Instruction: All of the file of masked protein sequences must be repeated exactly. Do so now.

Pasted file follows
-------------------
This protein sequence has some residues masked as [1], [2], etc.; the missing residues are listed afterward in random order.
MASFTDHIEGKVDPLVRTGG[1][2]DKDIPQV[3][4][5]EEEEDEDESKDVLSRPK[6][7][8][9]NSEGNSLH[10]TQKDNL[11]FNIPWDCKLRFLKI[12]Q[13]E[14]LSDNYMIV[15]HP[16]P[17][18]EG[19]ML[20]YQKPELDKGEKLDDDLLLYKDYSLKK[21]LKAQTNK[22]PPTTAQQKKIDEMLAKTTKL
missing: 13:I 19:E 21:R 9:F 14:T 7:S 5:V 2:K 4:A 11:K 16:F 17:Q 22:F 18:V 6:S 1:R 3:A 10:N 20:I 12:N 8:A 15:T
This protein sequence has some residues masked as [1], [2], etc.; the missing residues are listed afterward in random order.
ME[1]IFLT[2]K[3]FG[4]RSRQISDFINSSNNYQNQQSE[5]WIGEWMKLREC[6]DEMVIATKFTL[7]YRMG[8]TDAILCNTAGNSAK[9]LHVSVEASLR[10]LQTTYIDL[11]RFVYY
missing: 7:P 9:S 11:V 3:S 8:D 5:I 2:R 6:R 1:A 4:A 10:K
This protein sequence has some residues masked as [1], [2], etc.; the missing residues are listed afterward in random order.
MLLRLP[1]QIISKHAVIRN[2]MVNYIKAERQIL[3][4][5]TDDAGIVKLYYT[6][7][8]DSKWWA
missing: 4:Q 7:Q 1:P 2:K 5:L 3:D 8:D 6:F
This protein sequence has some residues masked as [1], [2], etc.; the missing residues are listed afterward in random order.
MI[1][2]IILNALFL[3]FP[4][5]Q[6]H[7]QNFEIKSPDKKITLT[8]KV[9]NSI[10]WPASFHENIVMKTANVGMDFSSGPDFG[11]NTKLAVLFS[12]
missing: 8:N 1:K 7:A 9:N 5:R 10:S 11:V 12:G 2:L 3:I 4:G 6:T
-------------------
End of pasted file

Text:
This protein sequence has some residues masked as [1], [2], etc.; the missing residues are listed afterward in random order.
MASFTDHIEGKVDPLVRTGG[1][2]DKDIPQV[3][4][5]EEEEDEDESKDVLSRPK[6][7][8][9]NSEGNSLH[10]TQKDNL[11]FNIPWDCKLRFLKI[12]Q[13]E[14]LSDNYMIV[15]HP[16]P[17][18]EG[19]ML[20]YQKPELDKGEKLDDDLLLYKDYSLKK[21]LKAQTNK[22]PPTTAQQKKIDEMLAKTTKL
missing: 13:I 19:E 21:R 9:F 14:T 7:S 5:V 2:K 4:A 11:K 16:F 17:Q 22:F 18:V 6:S 1:R 3:A 10:N 20:I 12:N 8:A 15:T
This protein sequence has some residues masked as [1], [2], etc.; the missing residues are listed afterward in random order.
ME[1]IFLT[2]K[3]FG[4]RSRQISDFINSSNNYQNQQSE[5]WIGEWMKLREC[6]DEMVIATKFTL[7]YRMG[8]TDAILCNTAGNSAK[9]LHVSVEASLR[10]LQTTYIDL[11]RFVYY
missing: 7:P 9:S 11:V 3:S 8:D 5:I 2:R 6:R 1:A 4:A 10:K
This protein sequence has some residues masked as [1], [2], etc.; the missing residues are listed afterward in random order.
MLLRLP[1]QIISKHAVIRN[2]MVNYIKAERQIL[3][4][5]TDDAGIVKLYYT[6][7][8]DSKWWA
missing: 4:Q 7:Q 1:P 2:K 5:L 3:D 8:D 6:F
This protein sequence has some residues masked as [1], [2], etc.; the missing residues are listed afterward in random order.
MI[1][2]IILNALFL[3]FP[4][5]Q[6]H[7]QNFEIKSPDKKITLT[8]KV[9]NSI[10]WPASFHENIVMKTANVGMDFSSGPDFG[11]NTKLAVLFS[12]
missing: 8:N 1:K 7:A 9:N 5:R 10:S 11:V 12:G 2:L 3:I 4:G 6:T